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When Should You Consider Locking In Your Variable Rate?

When Should You Consider Locking in Your Variable Rate?

First, how does a variable rate work?

Variable rate mortgage payments fluctuate based off of when the Bank of Canada (BoC) Prime Rate increases or decreases.  There are eight BoC rate announcements where the Prime Rate can be adjusted based on the strength of the economy.

With a variety of factors telling us to ride this current interest rate wave.

Here are the facts:

Canadians are maxed out

Canadians are now at all-time high consumer debt levels.  The average for Canadians to have is now $22,125 for non-mortgage debt.  If interest rates are increased consistently, there could be a lot of Canadians struggling to make their minimum payments.

New Mortgage “Stress Test”

Mortgage regulations have been getting stricter and stricter, last year alone we have introduced new stress tests for high ratio and conventional buyers.  The stress test introduces a high rate to qualify to ensure Canadians can handle increases in interest rates when the time comes.  This is great to ensure Canadians are more financially healthy, but these regulations are pricing buyers out of the market.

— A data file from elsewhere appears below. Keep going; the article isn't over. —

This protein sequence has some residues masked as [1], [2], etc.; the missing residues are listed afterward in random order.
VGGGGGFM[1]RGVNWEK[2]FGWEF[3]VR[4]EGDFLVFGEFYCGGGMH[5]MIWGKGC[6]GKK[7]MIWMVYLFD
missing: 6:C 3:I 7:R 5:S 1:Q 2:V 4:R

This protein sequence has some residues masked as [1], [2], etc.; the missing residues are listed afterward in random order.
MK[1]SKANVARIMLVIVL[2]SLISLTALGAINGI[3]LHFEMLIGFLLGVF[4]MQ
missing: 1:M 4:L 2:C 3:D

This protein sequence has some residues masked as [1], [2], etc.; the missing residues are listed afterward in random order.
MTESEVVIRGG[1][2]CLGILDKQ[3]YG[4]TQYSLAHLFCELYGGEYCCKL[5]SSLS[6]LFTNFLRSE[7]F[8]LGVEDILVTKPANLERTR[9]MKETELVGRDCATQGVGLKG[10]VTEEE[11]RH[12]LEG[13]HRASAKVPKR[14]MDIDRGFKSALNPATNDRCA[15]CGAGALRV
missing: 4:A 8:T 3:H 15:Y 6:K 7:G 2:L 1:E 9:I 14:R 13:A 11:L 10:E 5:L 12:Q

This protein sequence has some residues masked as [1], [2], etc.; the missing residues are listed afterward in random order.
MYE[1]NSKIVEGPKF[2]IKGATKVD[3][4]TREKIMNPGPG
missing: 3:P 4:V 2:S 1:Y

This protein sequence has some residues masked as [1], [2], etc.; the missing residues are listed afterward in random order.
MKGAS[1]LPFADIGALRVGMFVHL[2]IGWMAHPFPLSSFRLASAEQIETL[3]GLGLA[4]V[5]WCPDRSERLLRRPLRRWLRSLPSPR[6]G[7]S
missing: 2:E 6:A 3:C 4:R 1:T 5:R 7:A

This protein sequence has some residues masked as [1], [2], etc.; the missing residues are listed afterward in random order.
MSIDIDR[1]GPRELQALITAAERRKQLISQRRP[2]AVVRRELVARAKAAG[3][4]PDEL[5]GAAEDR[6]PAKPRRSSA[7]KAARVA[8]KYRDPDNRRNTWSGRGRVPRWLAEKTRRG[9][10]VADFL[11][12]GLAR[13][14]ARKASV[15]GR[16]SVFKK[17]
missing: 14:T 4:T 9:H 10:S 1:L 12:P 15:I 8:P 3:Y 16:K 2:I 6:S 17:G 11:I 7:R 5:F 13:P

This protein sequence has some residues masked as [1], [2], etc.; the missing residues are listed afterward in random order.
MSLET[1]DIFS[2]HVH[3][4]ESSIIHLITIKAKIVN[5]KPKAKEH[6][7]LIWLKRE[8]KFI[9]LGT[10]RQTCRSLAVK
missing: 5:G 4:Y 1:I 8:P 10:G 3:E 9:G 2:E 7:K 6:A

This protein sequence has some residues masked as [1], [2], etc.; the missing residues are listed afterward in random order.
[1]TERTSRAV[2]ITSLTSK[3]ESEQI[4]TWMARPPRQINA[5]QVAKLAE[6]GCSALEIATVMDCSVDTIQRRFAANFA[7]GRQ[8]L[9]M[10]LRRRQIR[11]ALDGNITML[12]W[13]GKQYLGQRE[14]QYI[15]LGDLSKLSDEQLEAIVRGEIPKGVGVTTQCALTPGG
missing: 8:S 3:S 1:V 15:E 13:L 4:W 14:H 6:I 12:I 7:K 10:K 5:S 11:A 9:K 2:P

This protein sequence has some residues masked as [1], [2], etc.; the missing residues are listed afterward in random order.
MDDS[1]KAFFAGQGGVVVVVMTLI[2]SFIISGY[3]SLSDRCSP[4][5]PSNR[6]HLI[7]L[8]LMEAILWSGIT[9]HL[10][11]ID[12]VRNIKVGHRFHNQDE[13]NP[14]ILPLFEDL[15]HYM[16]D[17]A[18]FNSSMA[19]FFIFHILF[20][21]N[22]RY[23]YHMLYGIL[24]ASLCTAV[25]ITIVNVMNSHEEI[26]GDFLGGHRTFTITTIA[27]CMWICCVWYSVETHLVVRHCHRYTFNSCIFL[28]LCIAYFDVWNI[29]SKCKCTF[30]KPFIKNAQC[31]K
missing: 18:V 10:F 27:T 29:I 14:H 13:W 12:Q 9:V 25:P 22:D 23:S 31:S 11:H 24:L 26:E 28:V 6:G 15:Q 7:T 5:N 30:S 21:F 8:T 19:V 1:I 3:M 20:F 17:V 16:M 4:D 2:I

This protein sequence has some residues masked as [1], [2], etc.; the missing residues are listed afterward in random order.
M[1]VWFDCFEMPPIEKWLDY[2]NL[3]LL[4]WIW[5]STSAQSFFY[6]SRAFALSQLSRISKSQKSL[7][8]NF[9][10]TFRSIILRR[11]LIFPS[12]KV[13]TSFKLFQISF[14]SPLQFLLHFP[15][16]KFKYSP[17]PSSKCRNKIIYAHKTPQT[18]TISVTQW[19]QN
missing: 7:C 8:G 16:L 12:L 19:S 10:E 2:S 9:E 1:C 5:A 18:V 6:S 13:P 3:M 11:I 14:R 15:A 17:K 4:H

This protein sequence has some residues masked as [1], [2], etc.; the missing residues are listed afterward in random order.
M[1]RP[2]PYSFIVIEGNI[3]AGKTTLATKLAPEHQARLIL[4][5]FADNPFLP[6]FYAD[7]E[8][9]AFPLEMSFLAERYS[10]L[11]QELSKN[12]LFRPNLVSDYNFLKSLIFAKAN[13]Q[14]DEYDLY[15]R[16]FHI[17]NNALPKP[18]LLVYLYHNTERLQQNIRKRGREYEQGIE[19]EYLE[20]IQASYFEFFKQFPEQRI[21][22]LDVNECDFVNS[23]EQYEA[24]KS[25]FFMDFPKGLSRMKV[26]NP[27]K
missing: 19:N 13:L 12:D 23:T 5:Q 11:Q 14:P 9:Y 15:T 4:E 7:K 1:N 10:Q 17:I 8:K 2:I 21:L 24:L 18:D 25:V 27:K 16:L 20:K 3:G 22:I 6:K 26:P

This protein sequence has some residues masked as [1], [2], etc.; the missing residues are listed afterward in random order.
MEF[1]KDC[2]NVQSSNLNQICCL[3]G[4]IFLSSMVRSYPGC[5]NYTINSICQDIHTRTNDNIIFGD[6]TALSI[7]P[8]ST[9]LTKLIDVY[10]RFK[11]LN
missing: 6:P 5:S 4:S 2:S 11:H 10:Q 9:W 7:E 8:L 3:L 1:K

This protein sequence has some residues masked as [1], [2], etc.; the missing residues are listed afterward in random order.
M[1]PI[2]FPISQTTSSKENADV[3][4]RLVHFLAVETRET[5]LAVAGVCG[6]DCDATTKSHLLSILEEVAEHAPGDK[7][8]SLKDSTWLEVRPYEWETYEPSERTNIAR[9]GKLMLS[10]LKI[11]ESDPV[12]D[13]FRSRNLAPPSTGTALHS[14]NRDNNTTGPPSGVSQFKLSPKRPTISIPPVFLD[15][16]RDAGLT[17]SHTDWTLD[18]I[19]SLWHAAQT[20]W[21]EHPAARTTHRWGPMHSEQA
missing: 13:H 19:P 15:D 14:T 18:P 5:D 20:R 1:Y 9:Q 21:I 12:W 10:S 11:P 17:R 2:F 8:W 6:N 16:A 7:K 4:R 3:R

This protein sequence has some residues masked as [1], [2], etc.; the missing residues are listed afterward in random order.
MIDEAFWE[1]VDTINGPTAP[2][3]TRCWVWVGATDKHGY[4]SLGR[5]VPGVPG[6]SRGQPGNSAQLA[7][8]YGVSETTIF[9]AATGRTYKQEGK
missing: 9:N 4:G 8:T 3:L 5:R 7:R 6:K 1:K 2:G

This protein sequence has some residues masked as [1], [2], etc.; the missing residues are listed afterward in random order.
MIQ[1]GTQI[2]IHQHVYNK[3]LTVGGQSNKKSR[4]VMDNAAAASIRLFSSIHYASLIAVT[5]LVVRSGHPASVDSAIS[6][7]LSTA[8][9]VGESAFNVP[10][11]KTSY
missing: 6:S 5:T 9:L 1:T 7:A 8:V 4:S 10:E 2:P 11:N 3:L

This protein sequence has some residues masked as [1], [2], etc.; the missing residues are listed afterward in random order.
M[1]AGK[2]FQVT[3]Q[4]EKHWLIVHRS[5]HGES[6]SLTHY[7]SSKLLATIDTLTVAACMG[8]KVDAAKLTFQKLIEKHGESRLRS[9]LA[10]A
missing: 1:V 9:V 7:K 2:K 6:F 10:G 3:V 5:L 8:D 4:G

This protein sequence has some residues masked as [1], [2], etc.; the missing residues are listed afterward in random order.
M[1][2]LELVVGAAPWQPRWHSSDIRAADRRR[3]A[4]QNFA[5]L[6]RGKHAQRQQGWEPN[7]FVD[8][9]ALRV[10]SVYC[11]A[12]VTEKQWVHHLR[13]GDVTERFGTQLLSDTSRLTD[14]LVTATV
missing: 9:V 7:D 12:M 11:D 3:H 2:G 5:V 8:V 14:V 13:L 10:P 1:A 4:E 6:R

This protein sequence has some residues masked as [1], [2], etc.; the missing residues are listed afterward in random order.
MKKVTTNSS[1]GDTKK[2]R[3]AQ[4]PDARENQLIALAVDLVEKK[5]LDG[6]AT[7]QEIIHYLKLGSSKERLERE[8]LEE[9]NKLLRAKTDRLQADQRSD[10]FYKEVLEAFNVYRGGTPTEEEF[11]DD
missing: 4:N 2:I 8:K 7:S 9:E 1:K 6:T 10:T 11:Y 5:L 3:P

Prime rate hasn’t been above 4% (currently at 3.45%)

The BoC Prime Rate is at the highest it has been in over 10 years!  The last time the Prime Rate was over 4% was back in 2008 before the recession.  Since 2008 the high level of prime has been lingering around 3% but had dropped down to as low as 2.25%.

When you’re losing sleep

If you’re finding yourself losing sleep always worrying about your mortgage payment, lock it in. With a fixed rate you will have a consistent payment to budget your family’s expenses around.  Banks traditionally won’t offer the best interest rate when going from a variable to a fixed rate.

If riding the interest rate wave is not for you, don’t lock into your bank’s rate – give us a call and we will get you the best rate, terms, and conditions for your mortgage.  For some more information on the differences between fixed and variable rates visit this post.

Have more questions? Feel free to contact us!

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